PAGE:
Learning Lab

5 Opportunities to Use Neuroscience to Guide You and Enhance your Understanding of those You Coach!

By Amy Brann

Neuroscience is fundamentally concerned with the way that the brain works; the value that it offers people who are working with other’s brains is quite vast. Understanding how the brain changes is a key area within the field of neuroscience and is therefore useful to Coaches.

From the perspective of Coaches, neuroscience is the field that can inform them of important things about the brain. Things that are key to new ways that you work with clients and also things that underpin things you are already familiar with. Neuroscience can explain why and how Coaching works. It can enlighten Coaches as to things to pay particular attention to. It can warn against other practices.

There are a huge number of opportunities within a normal Coaching engagement to use neuroscience to guide us, and here are 5 for you to further inform your work.

First Impressions, and how you can connect with your clients

Dale Carnegie had a point when he wrote “Become genuinely interested in other people”.1 Children have a gorgeous curiosity and ability to connect. There are a lot of things that an individual could value when they are selecting a Coach. There are also some key things that neuroscience indicates to us that should be on radar. Two of these are being trustworthy and being fair. There are some great studies by Lieberman2 around this topic.

Oxytocin is the neuromodulator that is very important in stimulating positive social interactions. Coaching is technically a social interaction, therefore Coaches can benefit from a deep understanding of what oxytocin is, how it gets released, and how it can affect day to day behaviour.

If your client comes to you and they are stressed out, their head is buzzing with lots of thoughts, they are showing signs of anxiety and struggling to order their thoughts then you have an opportunity. Connecting with them, and helping them to connect to things that might raise their levels of oxytocin might serve them by reducing their cortisol levels.

=> As a coach, leverage this neuroscience insight by actively finding ways to build trust with your client and demonstrate your fairness.

Goal setting, and how you can help your clients with visualisation

Have you ever had a client not achieve a goal? How about several of them? Goals are fascinating things because from a logical perspective, if we say something is important to us and we want to achieve it then it would make sense for us to go ahead with the behaviours, the actions, which would lead to the achievement of it. As we know from experience, it is not that easy at all. There is fascinating research that would feed into all of the following components of goals and more:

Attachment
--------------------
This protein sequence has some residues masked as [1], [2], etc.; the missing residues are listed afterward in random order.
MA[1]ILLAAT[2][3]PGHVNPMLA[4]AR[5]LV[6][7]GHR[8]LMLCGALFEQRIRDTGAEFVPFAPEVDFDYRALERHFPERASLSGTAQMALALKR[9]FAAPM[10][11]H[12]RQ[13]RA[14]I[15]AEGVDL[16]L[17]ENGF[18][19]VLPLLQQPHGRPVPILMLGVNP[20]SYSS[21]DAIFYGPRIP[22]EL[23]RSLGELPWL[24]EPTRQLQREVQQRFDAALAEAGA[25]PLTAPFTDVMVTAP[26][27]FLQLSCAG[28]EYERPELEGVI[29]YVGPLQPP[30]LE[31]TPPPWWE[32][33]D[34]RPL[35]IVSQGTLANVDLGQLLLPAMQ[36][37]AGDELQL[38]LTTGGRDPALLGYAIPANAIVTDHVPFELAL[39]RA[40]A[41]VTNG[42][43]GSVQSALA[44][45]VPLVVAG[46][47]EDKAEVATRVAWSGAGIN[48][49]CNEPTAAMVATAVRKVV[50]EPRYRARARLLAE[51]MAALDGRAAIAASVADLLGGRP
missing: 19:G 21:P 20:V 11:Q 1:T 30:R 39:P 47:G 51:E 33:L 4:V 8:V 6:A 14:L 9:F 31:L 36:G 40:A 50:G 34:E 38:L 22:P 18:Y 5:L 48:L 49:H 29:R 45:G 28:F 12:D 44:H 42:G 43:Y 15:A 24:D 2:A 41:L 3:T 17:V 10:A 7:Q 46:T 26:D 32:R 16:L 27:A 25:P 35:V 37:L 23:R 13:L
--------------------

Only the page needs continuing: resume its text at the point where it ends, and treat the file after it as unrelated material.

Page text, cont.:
• Deciding on the goal
  • Thinking creatively
  • Planning how you will achieve it
  • Visualising the goal, and steps to reach it
  • Paying attention to / being affected by relevant cues – conscious and unconscious programming (anchoring, nudging, priming)
  • Exercising willpower or self control
  • Helpful habits
  • Monitoring progress & adapting
  • Inhibiting internal distractions (emotions)
  • Inhibiting external distractions
  • Taking action itself

By Coaches becoming aware of the science behind goals they can support their clients in the achievement of said goals far more effectively, right from the choosing and setting of them through to how to make it more likely they will achieve their next ones.

=> As a coach, leverage this neuroscience insight by citing a visualisation study to help a client see the potential value.

Environment, and how you can help your clients create the best one.

Our environment plays a big part in our lives. Many of us like to think of ourselves as independent and that we are 100% consciously in control of what we do. Several bodies of research show this is not the case. One interesting paper in the field of behaviour change puts forward the Fogg Behaviour Model.3 This asserts that in order for a person to perform a target behaviour they must:

  • be sufficiently motivated
  • have the ability to perform the behaviour
  • be triggered to perform the behaviour.

In this section we are particularly interested in the third point. The opportunities to dig deep into triggers that support desired behaviours are vast. The most effective Coaches are the ones that know about these and are flexible in putting them into action.

=> As a coach, leverage this neuroscience insight by exploring your client’s environment and where they are when they need to do behaviours leading to goal attainment.

Habits, and how you can help your clients with their behaviours.